Thursday, August 1, 2013

The Flame and the Flower by Katherine Woodiwiss

Skeptic scale: ♥♥ 
The Queen of Bodice Rippers
It's hard to talk about this book without mentioning its context in the history of the genre. Especially since it was the book that actually helped define the genre. It must have been so thrilling/shocking to have picked this book up in 1972. Imagine being a young Skeptic, having never before read an explicit sex scene in a romance novel, picking this little piece of goodness up and being faced with a rather full-on rape scene in the first 40 pages! 

It's stupid to try and "judge" the material in today's context, but let me just say this thing reads ... interestingly... this second time around, after having read all the generations of historical romance that have been written since. It's hyperbolic (sex scene: stars, heaven, bursting, shattering), and expansive (poor orphan, horrible abuse at the hands of men, journey across the high seas, introduction to an untamed new world) and if it wasn't the Classic it is, it's a pretty horrendous read.

I don't mean any disrespect to the Duenna of the grand tradition of the historical romance as we know it, so I'll doff my hat and drop a curtsy to her right now before I begin outlining the wtfs that had me rolling my eyes in my journey.

1) The Hero and heroine were tres idiotique and never, ever COMMUNICATE like adults: Granted that the heroine was 18 when they meet, but having been 18 myself, I would have bloody well said something like, hey dude - I'm not a prostitute, I'm actually just lost, so you should probably not try to have sex with me. And I get that he's horny and not thinking clearly, but surely he had the company of his right hand for all those months at sea, and unlike a lion or a horse or a wombat who couldn't possibly take care of matters by themselves, this dude could have behaved a little less like a ravening beast and more like a dude who just wanted a little female company. 

And worse than the actual rape (ACK!) was the hero's rather amused reaction when he realizes his mistake. I mean, what the WHAT THE WHAT???? I get that times may have been "rougher" then, but surely he might have spared a moment's regret at having basically hurt and ruined this chick! What a dummy.

2) Fake tension: After the weird rape scene, there is about 80% of the book where the hero behaves like a chaste little choirboy. A moody, irritable little sh!t in other words. God, that guy was the WORST. He's mean and silly and seems unable to communicate like an adult man. And then, when they eventually DO get it on after this torturous almost-year of frustrated chastity, he's kinda nice. So all the aggression and black humor was just a case of extreme sexual frustration?? Again, something that could have been solved in about 100 seconds of him getting cozy with his hand. C'mon bro.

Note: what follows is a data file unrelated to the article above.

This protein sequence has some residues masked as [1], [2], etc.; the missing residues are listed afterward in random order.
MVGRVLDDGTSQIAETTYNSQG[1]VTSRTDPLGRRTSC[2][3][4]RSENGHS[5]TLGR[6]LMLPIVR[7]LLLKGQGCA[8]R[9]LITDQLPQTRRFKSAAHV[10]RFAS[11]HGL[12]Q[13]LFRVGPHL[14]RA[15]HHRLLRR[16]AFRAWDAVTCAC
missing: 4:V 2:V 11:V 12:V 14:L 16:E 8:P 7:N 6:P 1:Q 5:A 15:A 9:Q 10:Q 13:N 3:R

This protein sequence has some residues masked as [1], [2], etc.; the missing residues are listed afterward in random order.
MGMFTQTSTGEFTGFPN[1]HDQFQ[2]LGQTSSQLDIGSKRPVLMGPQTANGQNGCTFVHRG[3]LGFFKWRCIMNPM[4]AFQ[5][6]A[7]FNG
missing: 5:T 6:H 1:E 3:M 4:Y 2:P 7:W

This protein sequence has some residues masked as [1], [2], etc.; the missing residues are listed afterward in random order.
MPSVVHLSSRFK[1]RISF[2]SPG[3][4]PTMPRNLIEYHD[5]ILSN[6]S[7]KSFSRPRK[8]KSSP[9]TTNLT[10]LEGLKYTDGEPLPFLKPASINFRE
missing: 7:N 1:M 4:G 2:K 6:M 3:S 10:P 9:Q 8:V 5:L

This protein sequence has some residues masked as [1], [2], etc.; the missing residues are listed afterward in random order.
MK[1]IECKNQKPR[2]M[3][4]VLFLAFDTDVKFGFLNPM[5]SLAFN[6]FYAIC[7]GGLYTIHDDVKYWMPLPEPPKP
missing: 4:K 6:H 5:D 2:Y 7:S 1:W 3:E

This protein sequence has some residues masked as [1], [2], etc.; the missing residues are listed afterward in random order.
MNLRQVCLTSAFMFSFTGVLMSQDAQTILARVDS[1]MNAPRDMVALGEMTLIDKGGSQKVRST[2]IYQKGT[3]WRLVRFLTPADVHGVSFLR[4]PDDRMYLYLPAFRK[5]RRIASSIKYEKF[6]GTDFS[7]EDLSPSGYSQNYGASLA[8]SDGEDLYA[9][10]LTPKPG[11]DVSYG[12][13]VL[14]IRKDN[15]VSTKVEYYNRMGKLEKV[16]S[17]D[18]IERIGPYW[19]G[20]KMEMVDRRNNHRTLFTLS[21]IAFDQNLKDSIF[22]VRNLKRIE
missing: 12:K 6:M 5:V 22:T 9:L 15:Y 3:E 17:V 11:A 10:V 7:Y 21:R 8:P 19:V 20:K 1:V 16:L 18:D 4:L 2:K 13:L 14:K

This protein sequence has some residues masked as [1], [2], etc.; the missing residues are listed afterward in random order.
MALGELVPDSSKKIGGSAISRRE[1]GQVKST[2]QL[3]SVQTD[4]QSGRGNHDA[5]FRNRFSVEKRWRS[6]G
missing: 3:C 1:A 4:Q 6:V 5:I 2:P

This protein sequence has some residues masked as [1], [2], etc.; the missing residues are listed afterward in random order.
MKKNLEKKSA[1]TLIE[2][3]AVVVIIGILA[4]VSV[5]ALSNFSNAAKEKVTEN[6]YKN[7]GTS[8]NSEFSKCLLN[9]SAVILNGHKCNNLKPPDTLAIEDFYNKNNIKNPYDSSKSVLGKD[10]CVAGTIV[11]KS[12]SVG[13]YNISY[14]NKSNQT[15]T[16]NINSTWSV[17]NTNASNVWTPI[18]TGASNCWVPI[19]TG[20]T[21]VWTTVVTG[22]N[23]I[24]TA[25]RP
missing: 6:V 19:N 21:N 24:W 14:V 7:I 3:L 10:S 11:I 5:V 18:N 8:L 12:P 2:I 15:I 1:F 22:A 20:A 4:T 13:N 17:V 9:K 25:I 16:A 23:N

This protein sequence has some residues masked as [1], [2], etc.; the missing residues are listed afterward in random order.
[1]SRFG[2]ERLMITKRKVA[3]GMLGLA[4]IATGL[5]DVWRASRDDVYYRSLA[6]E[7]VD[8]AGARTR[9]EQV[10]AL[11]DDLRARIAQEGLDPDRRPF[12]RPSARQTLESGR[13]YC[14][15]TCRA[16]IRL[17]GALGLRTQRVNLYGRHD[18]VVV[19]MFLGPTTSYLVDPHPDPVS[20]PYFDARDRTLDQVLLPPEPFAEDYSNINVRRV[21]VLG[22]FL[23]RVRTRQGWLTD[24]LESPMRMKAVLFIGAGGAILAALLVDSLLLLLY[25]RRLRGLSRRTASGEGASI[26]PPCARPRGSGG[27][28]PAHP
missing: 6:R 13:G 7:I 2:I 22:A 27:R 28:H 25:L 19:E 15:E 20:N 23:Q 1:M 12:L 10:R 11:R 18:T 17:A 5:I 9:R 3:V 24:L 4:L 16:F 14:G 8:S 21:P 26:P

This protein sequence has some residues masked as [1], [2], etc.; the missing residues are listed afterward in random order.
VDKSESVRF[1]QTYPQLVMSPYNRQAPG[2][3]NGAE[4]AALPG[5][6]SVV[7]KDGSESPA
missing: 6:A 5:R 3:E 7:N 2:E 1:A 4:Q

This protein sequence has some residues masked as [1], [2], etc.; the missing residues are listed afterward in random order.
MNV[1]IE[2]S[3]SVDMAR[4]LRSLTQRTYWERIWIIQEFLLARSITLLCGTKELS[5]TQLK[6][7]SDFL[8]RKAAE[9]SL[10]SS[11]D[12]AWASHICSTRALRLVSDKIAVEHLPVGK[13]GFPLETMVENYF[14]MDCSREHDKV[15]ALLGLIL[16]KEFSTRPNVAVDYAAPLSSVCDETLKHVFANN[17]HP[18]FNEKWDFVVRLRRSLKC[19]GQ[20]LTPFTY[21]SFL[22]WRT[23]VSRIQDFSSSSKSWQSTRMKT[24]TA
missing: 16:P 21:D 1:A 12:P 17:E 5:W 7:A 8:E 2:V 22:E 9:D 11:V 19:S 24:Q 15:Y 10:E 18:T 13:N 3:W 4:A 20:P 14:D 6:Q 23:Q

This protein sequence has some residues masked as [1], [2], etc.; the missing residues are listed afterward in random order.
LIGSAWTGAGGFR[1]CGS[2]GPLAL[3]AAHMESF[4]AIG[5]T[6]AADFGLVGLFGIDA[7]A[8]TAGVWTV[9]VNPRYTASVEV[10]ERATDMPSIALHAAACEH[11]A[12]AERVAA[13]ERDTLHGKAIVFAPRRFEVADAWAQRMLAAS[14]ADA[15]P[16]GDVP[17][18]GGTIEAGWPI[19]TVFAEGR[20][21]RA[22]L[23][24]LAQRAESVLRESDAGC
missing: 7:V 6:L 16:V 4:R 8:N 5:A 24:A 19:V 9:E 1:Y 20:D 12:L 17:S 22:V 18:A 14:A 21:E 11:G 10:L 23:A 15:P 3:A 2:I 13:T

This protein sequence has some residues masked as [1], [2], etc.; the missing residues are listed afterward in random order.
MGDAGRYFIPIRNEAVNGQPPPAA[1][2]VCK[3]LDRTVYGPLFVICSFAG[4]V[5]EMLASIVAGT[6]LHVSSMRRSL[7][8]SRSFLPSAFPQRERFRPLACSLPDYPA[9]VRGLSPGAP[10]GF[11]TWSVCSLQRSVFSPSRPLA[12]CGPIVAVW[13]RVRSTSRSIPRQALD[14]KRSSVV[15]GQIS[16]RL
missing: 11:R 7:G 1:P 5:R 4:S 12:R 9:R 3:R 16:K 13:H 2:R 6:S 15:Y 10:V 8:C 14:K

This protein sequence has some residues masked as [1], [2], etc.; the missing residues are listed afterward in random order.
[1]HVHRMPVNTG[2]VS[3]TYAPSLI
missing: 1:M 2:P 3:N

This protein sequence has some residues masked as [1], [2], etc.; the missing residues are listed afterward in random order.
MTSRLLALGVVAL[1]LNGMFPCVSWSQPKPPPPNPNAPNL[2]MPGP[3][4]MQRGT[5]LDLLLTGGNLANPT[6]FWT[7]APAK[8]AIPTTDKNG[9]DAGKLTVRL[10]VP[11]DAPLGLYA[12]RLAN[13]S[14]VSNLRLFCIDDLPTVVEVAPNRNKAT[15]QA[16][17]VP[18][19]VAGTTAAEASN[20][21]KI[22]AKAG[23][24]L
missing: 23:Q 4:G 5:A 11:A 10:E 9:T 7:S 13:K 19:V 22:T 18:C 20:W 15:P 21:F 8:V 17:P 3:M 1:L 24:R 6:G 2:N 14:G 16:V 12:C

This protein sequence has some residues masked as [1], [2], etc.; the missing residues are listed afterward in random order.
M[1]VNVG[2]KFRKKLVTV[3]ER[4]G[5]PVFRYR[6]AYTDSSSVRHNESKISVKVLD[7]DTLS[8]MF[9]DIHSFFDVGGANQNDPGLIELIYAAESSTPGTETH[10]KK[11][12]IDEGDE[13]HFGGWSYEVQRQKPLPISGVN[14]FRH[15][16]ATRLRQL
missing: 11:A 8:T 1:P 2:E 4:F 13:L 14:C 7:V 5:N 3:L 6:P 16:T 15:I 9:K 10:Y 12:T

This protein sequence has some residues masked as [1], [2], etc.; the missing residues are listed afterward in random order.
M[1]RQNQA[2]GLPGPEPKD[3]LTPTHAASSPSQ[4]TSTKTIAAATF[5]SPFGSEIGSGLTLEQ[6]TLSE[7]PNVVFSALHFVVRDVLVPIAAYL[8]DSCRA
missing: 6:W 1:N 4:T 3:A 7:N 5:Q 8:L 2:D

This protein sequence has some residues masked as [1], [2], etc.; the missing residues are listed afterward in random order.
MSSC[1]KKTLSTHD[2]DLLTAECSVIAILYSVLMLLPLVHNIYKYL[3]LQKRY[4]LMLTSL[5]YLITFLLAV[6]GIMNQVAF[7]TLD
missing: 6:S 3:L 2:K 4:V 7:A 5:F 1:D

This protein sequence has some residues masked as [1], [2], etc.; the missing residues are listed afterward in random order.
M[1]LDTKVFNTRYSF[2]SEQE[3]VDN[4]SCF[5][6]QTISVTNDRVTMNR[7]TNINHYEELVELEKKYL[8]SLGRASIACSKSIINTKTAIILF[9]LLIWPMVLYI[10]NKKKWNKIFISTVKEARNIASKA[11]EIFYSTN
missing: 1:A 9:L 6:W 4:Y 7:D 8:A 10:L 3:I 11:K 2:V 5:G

I wonder if their not sleeping together while she is pregnant had more to do with some sort of squeamishness from the audience at the time than something the author necessarily wanted to show? These days, romances seem to have gone the opposite direction with couples going at it like bunnies while she's preggers. Which I don't know if I'm totally into either...

3) The heroine has zero personality: Unless you call being young and hot a personality. She's a scaredy puss in her every interaction with "danger" or intimidation. Fine, she's young. She shows the occasional flash of temper but then it subsides at the first sign of conflict. Ok, she's young and has had a hard life that have left her gun shy. She doesn't seem to have any interests (except taking baths - there are like 25 bath scenes in this book - I appreciate the nod to cleanliness, but c'mon.) People either hate or like her because of her beauty. Her husband basically falls for her because of her ravishing figure and pretty face. But apart from the beauty thing and the youth thing, there doesn't seem to be much going for her.

Maybe this is a way to make the heroine's character more of a "vessel" into which the reader can pour in her own personality and feel all the events with more sympathy? I dunno. I just thought she was lame.

4) Two-dimensional characters: The baddies are BAD. And there are SO MANY BADDIES. Her abusive aunt. Her aunt's lecherous brother. The rapey villain. The hero's jealous lover. The hero for most of the book. The hero's horse was kinda of a d!ck too, come to think of it. I'd have enjoyed a 3rd dimension on some of this stuff.

Anyway, I'll stop there. Would I read this book again? Never. Should you read it? Obvi, sisters. Obvi. It's part of the canon. And when you read a romance novel with the passion that many of us do, you need to know where the genre has come from. Think of it like reading Othello or Moby Dick or some other tedious read that you somehow convince yourself is "art" and clever and enriching.

Skeptic's last word: My recommendation would be to read it aloud, in the company of other Skeptics. In fact, I wish I had read this aloud with my husband and watched his reactions. It would have been a great experience to be able to explain my way through some of the riduculosity that was going on. Ooh. Maybe I WILL read it again, after all!

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